|Focus:||BP p.l.c  ATMO 59 (17 June 2014)|
|Services:||Commercial, Intellectual Property & Technology|
It was The Muppets' Kermit the Frog who memorably sang about how "it's not easy being green", but in a recent trade mark decision that is sure to make colour trade mark applicants sit up and take notice, BP has encountered another setback, in its quest to obtain trade mark protection for the colour in Australia.
A trade mark is a sign used in the course of trade to distinguish the goods or services of one trader from those of another. While the Australian Trade Marks Act 1995 (Cth) (the Act) allows for the registration of non-traditional signs such as colours, and the Australian Trade Marks Register includes a number of examples of colour trade marks that have obtained registration, the process of obtaining registration of colour trade marks remains far from easy.
IP Australia's stated position has been that "a single colour applied to the surface of goods that are normally coloured will generally be regarded as being devoid of inherent adaptation to distinguish". In practice, this has meant that an applicant has needed to:
- clearly describe the nature of the trade mark so that its scope is clearly defined
- demonstrate that they have used the colour as a trade mark, and
- demonstrate that the Australian public have come to understand and identify that colour with the particular goods or services provided by the applicant through the provision of evidence.
BP had initiated its application on 15 April 2002 and subsequently faced opposition proceedings brought by Woolworths Limited and revocation of acceptance. The trade mark was re-examined and IP Australia reinstated an objection to registration pursuant to section 41(6) of a now defunct version of the Act. The relevant section provided that if a trade mark was not to any extent inherently adapted to distinguish the designated goods or services, the applicant could attempt to establish that it had in fact distinguished the goods or services for which protection was sought, by reason of the extent to which it had used the mark before the filing date.
In support of acceptance and its position that Australian consumers understood that the use of Pantone shade 348C in relation to "Fuels (including petrol) provided through vehicle service stations" in class 4, "Vehicle service stations (refuelling and maintenance); vehicle service station services including vehicle lubrication, maintenance, cleaning and repair, vehicle anti-rust treatment, vehicle wash and vehicle tyre fitting and repair" in class 37 and "Take-away food services; provision of food and drink; snack-bars and cafes; all in convenience stores located on-site at vehicle service stations" in class 43, distinguished its goods and services from the goods or services of other traders, BP relied on the extensive evidence provided over the 12 years since filing the original application in 2002.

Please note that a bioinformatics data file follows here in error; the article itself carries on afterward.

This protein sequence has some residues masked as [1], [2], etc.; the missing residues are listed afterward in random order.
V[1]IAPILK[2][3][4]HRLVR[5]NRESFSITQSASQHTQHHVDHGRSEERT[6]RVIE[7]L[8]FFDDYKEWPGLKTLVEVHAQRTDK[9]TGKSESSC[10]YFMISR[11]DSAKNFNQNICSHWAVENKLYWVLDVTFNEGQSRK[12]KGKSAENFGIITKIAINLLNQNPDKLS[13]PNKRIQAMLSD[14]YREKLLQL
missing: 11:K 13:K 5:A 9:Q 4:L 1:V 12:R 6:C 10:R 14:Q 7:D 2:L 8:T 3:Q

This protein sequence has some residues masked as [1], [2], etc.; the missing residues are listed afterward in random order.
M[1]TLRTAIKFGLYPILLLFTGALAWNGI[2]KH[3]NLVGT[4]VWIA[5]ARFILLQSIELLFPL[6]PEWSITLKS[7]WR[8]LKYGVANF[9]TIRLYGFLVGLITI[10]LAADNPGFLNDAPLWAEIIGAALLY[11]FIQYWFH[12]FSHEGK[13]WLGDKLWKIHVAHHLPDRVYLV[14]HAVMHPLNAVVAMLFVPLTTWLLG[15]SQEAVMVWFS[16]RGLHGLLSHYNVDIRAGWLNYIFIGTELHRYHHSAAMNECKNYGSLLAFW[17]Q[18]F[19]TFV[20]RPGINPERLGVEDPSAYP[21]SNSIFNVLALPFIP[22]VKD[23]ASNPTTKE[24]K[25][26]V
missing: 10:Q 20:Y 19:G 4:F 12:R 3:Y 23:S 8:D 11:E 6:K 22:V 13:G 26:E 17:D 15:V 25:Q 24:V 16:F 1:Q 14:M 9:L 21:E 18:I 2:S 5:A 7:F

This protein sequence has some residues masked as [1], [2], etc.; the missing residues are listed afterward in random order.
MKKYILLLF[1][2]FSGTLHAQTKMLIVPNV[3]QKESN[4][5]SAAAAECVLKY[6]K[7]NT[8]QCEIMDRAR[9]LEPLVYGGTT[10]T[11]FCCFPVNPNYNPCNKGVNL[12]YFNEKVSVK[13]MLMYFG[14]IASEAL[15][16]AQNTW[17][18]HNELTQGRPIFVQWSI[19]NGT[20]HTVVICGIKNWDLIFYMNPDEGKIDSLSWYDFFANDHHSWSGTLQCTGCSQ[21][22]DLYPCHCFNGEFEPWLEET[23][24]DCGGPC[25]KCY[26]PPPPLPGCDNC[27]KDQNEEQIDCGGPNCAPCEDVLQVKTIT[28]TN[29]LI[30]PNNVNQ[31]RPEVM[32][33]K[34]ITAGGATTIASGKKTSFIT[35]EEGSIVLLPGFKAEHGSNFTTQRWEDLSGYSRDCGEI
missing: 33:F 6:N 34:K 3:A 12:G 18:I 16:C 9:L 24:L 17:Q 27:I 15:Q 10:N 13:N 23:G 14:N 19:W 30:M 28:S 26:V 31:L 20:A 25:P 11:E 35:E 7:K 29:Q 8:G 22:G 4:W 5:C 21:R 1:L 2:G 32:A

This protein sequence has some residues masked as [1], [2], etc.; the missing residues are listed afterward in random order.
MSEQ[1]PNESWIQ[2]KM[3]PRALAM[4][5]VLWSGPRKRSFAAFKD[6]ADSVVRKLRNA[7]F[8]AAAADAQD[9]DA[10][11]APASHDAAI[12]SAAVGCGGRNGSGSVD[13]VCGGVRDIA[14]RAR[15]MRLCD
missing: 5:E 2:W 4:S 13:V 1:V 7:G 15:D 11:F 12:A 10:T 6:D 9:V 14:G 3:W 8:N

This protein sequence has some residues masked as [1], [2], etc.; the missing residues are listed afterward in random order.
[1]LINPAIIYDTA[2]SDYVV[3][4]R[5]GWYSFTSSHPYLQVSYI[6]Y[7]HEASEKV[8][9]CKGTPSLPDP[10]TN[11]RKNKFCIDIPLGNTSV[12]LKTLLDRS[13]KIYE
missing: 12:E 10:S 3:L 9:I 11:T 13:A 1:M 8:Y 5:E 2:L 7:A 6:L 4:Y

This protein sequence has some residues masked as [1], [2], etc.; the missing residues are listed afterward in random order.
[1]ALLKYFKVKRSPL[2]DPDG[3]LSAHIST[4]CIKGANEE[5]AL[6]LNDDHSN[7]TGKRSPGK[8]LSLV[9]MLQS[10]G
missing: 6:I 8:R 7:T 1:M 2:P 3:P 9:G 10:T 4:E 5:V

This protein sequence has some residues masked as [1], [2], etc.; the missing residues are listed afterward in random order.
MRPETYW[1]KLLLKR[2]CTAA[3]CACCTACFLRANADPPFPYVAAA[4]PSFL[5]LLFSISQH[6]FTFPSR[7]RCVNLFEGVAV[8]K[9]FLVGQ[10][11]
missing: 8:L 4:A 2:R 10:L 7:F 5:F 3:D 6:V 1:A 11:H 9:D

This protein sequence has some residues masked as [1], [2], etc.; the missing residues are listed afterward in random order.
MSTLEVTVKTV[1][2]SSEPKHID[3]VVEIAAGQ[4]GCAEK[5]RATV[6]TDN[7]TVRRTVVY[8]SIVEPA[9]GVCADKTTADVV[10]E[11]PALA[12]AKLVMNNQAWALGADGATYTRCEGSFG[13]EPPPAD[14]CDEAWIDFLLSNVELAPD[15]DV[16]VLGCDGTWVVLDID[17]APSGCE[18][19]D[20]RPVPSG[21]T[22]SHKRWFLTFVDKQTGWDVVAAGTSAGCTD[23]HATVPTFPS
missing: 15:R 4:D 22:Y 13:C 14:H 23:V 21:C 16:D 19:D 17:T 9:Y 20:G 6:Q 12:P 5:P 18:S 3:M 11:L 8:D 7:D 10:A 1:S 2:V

Instead of availing itself of the opportunity to provide written submissions in support of acceptance or put oral arguments to the Hearing Officer, BP relied on five declarations some of which the Hearing Officer noted were filed for the purpose of earlier proceedings. The declarations relied on by BP contained extensive evidence of its use of the colour GREEN including promotional material, survey evidence, substantial sales and advertising figures.
In rejecting BP's trade mark application on the basis that the evidence filed in support of the application failed to establish that Pantone shade 348C distinguished BP's goods and services as at the filing date, Hearing Officer Wilson concluded that "I do not find the evidence and the various contexts in which the Trade Mark has been applied demonstrate that the Trade Mark if used alone distinguishes the goods and services" [emphasis added] and notwithstanding an association in the public mind between the colour green and BP's service stations "...I am not satisfied that... consumers would take any use of the Trade Mark in relation to all the designated goods and services as indicating those goods and services [were] provided exclusively by the applicant."
The lessons to be drawn from BP's recent experience before IP Australia include:
- The path to obtaining protection of colour as a trade mark will remain a difficult one and require directed evidence demonstrating that the colour itself acts as a distinctive badge of origin for claimed goods or services.
- Use does not equate with distinctiveness. When providing evidence in support of an application for protection of a colour (or for any other type of trade mark) it is essential to remember that overwhelming evidence of use does not equate to overwhelming use as a trade mark. That is, as a distinctive badge of origin for the applicant in relation to the goods or services for which protection is sought.
- Brand owners should take every opportunity to persuade IP Australia of the merits of their position. While written or oral submissions perhaps may have not made any difference in this instance, these remain critical tools and opportunities to persuade IP Australia and the delegated officer of your position.
The content of this article is intended to provide a general guide to the subject matter. Specialist advice should be sought about your specific circumstances.